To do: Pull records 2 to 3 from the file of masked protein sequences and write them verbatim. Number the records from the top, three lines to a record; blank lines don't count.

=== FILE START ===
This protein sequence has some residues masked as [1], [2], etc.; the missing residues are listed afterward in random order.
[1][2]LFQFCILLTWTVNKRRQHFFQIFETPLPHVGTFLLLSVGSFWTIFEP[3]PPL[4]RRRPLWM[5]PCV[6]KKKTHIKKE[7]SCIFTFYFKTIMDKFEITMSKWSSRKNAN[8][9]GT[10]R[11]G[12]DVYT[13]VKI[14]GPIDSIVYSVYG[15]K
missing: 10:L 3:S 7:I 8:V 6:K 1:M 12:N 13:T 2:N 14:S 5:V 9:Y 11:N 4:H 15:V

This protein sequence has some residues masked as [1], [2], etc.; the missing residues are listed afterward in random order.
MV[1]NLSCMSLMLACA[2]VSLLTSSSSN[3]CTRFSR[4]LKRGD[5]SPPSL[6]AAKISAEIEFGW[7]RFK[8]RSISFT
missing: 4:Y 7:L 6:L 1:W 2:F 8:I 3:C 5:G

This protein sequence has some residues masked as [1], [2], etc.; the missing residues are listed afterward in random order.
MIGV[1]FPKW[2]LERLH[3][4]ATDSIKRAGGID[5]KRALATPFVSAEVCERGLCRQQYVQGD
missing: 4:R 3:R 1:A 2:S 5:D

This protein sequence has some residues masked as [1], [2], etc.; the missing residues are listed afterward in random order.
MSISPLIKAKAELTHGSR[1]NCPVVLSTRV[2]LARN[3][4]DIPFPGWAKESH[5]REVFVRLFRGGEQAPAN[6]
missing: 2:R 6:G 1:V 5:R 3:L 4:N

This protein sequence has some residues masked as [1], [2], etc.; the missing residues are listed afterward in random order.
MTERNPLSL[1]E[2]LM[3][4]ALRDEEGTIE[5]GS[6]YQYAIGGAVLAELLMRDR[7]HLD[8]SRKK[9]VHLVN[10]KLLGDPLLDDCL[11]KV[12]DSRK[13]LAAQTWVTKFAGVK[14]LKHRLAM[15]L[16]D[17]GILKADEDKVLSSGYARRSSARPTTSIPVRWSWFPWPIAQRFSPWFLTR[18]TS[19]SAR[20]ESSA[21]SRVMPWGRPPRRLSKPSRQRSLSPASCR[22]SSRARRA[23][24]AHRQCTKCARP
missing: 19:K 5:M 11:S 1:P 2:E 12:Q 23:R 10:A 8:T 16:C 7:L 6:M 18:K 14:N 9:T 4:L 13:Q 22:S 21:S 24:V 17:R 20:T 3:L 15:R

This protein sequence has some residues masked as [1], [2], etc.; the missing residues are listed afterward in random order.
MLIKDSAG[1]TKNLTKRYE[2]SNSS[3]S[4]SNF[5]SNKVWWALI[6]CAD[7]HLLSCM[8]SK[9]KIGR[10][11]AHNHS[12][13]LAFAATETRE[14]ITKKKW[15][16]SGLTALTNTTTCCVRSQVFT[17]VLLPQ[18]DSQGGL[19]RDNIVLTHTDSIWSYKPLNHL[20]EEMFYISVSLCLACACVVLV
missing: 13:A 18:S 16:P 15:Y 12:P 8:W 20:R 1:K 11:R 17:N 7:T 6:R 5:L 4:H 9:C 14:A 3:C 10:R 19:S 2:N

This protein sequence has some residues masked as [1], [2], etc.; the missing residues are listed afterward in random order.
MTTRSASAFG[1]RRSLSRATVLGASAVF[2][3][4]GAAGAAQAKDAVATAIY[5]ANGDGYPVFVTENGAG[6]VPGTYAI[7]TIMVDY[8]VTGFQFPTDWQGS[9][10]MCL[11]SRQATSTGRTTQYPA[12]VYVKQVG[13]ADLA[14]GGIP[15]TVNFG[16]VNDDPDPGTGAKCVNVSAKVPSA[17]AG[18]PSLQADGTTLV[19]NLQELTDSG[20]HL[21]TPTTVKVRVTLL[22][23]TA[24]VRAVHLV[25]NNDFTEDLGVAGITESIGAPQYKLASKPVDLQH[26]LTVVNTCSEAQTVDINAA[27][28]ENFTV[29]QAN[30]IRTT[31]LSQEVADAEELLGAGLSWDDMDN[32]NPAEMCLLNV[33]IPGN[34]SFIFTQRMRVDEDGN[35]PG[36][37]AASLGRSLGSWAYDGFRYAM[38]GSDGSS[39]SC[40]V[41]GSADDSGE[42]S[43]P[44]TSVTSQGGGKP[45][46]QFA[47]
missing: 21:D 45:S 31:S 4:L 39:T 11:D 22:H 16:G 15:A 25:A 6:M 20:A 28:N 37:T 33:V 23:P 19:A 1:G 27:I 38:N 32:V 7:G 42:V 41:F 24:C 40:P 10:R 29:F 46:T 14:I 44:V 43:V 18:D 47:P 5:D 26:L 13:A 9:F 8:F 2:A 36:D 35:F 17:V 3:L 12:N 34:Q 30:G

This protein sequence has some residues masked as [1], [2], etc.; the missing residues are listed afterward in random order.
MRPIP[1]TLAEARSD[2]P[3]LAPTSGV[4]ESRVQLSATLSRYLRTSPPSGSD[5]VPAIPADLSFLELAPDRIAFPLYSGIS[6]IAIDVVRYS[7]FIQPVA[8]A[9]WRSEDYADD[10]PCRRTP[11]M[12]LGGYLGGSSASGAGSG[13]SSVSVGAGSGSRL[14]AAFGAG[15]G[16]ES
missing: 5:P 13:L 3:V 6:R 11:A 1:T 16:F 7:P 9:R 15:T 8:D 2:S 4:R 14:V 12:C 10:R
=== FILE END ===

This protein sequence has some residues masked as [1], [2], etc.; the missing residues are listed afterward in random order.
MV[1]NLSCMSLMLACA[2]VSLLTSSSSN[3]CTRFSR[4]LKRGD[5]SPPSL[6]AAKISAEIEFGW[7]RFK[8]RSISFT
missing: 4:Y 7:L 6:L 1:W 2:F 8:I 3:C 5:G

This protein sequence has some residues masked as [1], [2], etc.; the missing residues are listed afterward in random order.
MIGV[1]FPKW[2]LERLH[3][4]ATDSIKRAGGID[5]KRALATPFVSAEVCERGLCRQQYVQGD
missing: 4:R 3:R 1:A 2:S 5:D